Since the discovery of fading X-rays from Gamma-Ray Bursts (GRBs) with BeppoSAX (Piro et al. 1997, Costa et al. 1997), world-wide follow-up observations in optical band have achieved the fruitful results. The case of GRB 970228, there was an optical transient, coincides with the BeppoSAX position and faded (Paradijs et al. 1997, Sahu et al. 1997). These optical observations also confirmed the extended component, which was associated with the optical transient. The new transient are fading with a power-law function in time and the later observation of HST confirmed the extended emission is stable (Fruchter et al. 1997). This extended object seems to be a distant galaxy and strongly suggests to be the host.
NGC 3079 has very luminous water megamaser from the nucleus, the peak of the spectrum being blueshifted by 180 km s−1 from the systemic velocity of the galaxy (Vsys = 1131 km s−1) (Henkel et al. 1984, Haschick & Baan 1985). Core-jet like continuum structure is also found in the nuclear region (Irwin & Seaquist 1988). No velocity drift for main features of water maser (VLSR = 941–975 km s−1) has been shown (Nakai et al. 1995). However, the drift was recently detected for the maser of 1190 km s−1 (Nakai 1997). HI and OH absorptions are detected in the nucleus (Haschick & Baan 1985, Irwin & Seaquist 1991). Thus this galaxy is very unique object to investigate water masers, continuum structure and absorption features all together with VLBI.
X-ray images of rotation-powered pulsars were examined using ASCA Gas Imaging Spectrometer (GIS). The data sets are taken from those available in the ASCA public archive in the performance verification (PV) phase and the guest-observing (GO) phase 1. We detected diffuse X-ray sources in the vicinity of nine pulsars including five new detections. There are large variety in their morphology and spatial size. The high probability of finding such diffuse sources around pulsars suggests that they exist universally for all the active pulsars, and that they are powered by the pulsars. We propose that the pulsar-powered nebula is a good probe to measure the otherwise invisible energy flux dissipating from a pulsar into the surrounding space.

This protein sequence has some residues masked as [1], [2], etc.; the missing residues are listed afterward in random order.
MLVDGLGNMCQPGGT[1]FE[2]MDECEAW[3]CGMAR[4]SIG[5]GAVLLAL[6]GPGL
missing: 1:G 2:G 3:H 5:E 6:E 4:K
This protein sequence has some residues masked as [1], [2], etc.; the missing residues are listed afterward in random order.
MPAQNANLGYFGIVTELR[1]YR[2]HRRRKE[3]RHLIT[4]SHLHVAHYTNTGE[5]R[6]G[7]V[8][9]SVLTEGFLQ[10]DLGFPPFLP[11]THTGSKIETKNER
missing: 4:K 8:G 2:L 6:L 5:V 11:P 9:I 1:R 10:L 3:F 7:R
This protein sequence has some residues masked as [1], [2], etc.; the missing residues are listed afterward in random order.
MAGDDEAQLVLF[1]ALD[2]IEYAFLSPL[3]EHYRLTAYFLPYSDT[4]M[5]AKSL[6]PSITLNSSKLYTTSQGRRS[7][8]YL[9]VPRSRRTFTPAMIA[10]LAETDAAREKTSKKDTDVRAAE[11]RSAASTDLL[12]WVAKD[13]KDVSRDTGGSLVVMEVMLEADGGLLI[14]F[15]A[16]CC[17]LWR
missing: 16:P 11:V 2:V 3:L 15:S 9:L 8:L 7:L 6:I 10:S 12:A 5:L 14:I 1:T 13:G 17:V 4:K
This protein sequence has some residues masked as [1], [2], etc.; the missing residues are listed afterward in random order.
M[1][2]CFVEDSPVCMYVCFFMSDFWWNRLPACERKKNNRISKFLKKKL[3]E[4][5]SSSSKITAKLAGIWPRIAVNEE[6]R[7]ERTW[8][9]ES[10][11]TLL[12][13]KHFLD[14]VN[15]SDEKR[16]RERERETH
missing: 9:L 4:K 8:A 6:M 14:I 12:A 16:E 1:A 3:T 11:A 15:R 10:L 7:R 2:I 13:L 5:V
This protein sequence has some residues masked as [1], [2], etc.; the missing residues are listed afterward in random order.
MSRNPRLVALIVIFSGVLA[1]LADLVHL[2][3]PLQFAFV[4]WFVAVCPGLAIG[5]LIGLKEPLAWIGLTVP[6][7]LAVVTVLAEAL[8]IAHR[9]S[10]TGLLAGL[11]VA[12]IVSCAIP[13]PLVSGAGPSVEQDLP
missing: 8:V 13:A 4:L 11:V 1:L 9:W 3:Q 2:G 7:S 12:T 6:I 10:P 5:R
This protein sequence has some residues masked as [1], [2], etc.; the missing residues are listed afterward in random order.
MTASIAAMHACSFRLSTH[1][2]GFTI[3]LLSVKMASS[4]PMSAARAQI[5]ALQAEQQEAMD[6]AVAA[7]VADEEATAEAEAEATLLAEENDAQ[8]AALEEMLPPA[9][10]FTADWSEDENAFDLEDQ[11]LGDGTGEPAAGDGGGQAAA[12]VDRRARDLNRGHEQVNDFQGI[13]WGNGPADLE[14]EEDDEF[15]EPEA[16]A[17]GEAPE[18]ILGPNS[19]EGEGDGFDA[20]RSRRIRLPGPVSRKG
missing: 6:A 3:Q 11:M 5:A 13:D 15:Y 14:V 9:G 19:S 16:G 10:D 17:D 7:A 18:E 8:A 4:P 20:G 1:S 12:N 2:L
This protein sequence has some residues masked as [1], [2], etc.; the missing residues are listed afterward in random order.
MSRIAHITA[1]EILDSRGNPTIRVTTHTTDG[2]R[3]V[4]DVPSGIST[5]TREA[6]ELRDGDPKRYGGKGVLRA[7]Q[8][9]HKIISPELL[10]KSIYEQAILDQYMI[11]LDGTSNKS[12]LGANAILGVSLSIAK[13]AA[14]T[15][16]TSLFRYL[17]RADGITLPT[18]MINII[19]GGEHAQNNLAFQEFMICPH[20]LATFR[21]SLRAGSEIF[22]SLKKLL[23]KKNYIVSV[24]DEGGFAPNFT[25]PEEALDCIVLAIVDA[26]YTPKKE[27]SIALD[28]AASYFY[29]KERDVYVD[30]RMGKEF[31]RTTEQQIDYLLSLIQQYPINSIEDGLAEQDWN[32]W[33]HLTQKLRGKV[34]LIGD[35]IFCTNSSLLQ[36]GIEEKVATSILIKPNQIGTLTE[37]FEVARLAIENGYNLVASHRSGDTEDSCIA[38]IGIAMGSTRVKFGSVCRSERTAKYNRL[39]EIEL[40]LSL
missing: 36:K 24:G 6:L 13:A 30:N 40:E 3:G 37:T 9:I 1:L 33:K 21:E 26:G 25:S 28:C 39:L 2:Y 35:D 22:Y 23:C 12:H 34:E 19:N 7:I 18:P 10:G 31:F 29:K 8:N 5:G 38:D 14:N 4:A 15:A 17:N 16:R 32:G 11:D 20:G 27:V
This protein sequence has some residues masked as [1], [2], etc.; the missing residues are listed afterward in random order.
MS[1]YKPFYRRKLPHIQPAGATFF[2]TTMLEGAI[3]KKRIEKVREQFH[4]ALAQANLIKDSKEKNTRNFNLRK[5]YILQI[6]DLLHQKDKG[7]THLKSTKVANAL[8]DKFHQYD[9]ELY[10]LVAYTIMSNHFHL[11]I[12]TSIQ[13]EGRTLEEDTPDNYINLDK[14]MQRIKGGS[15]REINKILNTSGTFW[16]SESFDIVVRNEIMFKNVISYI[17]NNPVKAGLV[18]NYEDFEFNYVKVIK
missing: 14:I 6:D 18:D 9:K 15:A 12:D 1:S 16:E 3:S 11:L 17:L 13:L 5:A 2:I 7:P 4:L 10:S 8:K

We made a search of quiescent X-ray counterparts of two Gamma-Ray Bursts (GRBs), GRB930131 and GRB940217. These GRBs were detected with BATSE, EGRET, COMPTEL on board CGRO together with the GRB detector on Ulysses spacecraft, then they were localized in small error regions. These observations showed that the bursts were remarkably bright accompanying delayed high energy gamma-rays. ASCA observations have found a single X-ray source for each GRB on the possible location determined with the above instruments.
We conducted an observation of weak HI and OH absorption features in the parsec-scale nuclear region of NGC 3079 using a global VLBI network; the VLBA, the VLA and the Green Bank 43-m telescope of NRAO. One mas corresponds to 0.076 pc in NGC 3079.
The Sun’s activity has been evolving in the ascending phase of Solar Cycle 23 since 1996. Similarly, the research on solar activity is also in the ascending phase of a new active period. Numerous new results have been obtained from a large amount of space and ground observations covering a wide spectral range. In particular, observations with YOHKOH, SOHO, and TRACE have revealed a multitude of phenomena and processes in the solar atmosphere which provide us a new picture of the Sun.
In order to examine the structure and kinematics of the molecular gas around planetary nebulae, we have made aperture synthesis observations of I2CO(J=1-0) emission in three planetary nebulae, IRAS 21282+5050, CRL 618 and M 1-7, using Nobeyama Millimeter Array.